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> Gmail's fix was to cache the emails' images on their own server, so it's only hit once.

That doesn't solve the problem; email trackers could just use a unique URL per email.




It does solve the problem because Google download the image no mater what so you can't know if someone opened the image or not.


Google's service delays downloading the image until the moment it is requested by the client.


Correct. This is how Mailchimp and other similar services can tell if you opened an email.


But is that when they "open" the email, or simply them opening Gmail?


Mailchimp analytics would outright not work if it was the latter, so it's probably the former.


Couldn't google just hit the URL randomly themselves to throw off tracking, even if the email was never opened?


This would actually be detrimental to users. Responsible email publishers use lack of opens as a signal to reduce volume of emails sent and, eventually, unsubscribing you automatically. Gmail causing a lot of bogus engagement would make it look like people can’t get enough of your content


> Responsible email publishers

I'd love to meet these people. I've yet to have a good email publisher experience. whether it's a fortune 500 co or the newest startup they all terribly abuse email.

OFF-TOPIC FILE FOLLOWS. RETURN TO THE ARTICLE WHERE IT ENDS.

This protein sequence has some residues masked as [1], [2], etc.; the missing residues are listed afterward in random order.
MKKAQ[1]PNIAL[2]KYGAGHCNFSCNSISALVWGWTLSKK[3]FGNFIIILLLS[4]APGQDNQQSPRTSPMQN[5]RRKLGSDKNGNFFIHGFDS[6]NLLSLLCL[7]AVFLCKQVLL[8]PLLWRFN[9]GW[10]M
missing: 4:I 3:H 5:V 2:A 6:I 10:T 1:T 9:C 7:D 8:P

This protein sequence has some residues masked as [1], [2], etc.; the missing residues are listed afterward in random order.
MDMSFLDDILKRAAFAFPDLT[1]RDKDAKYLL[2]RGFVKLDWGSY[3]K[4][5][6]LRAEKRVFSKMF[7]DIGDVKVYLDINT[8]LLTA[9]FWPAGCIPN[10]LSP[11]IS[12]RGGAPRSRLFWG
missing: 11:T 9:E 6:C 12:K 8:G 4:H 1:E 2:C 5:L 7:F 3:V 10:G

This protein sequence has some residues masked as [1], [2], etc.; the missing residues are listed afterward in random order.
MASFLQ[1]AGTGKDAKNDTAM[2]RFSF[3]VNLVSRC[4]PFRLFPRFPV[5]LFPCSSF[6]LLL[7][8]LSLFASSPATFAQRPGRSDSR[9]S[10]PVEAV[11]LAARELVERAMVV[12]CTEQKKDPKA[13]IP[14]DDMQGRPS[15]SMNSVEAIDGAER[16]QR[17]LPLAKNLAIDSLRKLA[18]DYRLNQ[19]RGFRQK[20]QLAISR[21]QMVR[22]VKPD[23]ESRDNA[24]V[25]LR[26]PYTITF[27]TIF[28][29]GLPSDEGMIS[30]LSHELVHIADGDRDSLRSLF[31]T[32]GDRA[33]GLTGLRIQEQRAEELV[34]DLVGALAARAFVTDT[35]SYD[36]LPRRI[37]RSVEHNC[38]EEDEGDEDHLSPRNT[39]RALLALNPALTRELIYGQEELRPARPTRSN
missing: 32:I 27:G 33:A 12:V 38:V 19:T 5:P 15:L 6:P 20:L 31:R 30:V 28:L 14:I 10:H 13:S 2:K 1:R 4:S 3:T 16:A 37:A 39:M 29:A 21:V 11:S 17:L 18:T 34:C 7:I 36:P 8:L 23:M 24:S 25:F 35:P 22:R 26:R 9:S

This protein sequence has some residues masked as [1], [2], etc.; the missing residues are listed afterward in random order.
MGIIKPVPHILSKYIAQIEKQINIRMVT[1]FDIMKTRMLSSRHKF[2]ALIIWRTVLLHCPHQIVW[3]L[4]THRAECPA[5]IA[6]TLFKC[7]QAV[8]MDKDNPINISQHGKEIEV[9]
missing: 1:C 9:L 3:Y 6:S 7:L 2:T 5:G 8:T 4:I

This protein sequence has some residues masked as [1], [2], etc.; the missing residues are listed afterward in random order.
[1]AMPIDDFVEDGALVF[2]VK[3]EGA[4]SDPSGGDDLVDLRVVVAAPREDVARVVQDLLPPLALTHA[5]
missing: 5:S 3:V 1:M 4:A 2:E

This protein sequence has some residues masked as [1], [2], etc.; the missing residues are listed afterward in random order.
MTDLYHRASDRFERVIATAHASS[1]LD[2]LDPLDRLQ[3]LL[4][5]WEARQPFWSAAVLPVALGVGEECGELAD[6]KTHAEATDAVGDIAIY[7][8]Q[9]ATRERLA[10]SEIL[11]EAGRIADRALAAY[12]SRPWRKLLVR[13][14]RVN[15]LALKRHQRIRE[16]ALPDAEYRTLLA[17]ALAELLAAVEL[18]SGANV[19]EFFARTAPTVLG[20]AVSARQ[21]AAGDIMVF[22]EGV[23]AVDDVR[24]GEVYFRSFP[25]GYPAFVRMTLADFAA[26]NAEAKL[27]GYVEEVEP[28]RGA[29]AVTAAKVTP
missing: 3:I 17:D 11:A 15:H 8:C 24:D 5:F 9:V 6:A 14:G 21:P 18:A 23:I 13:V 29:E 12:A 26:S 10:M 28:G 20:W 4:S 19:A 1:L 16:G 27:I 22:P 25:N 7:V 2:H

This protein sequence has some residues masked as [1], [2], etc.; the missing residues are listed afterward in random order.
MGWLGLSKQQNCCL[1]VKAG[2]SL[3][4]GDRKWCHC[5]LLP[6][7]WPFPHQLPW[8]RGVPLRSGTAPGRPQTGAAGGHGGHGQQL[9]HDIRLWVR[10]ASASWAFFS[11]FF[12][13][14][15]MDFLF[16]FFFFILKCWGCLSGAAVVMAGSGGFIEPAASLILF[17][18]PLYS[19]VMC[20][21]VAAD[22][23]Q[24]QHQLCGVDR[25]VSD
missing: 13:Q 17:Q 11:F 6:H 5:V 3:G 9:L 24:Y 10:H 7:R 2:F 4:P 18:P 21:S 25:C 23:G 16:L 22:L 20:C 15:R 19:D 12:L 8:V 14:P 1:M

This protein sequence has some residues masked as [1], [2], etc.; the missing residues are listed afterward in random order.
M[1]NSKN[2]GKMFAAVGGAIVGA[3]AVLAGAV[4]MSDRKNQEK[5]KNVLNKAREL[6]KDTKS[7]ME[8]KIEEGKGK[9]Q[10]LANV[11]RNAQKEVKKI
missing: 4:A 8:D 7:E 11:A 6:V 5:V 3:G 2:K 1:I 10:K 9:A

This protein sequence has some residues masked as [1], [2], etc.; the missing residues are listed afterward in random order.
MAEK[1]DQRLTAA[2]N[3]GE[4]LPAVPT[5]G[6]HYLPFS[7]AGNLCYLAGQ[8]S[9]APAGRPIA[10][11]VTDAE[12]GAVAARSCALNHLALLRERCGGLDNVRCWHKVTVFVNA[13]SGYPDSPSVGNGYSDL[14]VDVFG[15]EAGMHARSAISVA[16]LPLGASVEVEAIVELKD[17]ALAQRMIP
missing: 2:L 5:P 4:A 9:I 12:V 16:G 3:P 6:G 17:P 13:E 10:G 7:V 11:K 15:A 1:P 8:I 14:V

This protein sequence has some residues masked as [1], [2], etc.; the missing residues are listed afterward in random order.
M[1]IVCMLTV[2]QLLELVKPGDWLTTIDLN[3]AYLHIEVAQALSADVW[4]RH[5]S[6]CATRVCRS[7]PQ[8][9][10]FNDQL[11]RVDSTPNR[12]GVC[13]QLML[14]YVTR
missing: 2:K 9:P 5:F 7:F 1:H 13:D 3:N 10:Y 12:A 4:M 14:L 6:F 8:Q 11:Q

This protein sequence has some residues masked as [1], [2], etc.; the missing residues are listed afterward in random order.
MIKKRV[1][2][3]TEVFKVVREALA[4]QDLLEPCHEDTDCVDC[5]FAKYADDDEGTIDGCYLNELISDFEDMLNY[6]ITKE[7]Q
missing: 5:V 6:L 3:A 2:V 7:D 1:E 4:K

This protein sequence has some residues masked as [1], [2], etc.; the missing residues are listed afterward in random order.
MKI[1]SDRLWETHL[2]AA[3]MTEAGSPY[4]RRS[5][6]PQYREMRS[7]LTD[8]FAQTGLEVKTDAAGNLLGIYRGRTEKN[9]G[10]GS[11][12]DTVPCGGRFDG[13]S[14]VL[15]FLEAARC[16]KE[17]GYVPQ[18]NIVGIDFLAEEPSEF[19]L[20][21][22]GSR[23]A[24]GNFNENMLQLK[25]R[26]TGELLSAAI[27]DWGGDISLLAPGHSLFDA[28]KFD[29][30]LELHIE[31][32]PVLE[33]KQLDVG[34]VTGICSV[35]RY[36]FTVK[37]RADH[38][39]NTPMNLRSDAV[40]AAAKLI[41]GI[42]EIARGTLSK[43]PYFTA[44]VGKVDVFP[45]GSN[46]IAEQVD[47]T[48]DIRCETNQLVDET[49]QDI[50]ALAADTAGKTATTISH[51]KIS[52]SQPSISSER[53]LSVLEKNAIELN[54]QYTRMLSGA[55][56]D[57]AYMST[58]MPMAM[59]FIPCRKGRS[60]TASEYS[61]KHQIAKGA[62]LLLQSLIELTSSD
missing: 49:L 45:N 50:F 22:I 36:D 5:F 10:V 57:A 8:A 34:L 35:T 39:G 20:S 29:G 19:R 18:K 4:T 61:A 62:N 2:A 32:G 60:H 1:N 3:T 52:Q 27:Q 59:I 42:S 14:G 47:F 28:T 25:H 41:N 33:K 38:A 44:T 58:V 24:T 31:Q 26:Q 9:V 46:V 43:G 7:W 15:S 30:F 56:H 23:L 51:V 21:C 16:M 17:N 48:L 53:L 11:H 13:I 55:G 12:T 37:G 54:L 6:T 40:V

> unsubscribing you automatically

What is this magic? I've never once been automatically unsubscribed from anything.


> I've never once been automatically unsubscribed from anything.

To be fair, this is the kind of thing where, if it had happened, it’s possible you wouldn’t have ever noticed.


Hi, pleased to meet you. Even though everyone on our newsletter list specifically signed up to get newsletters, we’ll still warn you and then unsubscribe you if you do not engage for a long time.

Google, in particular, will send all a sender’s mail to everyone’s spam folder if it sees low engagement across all gmail users... so it is in publisher’s own self interest to remove disengaged users.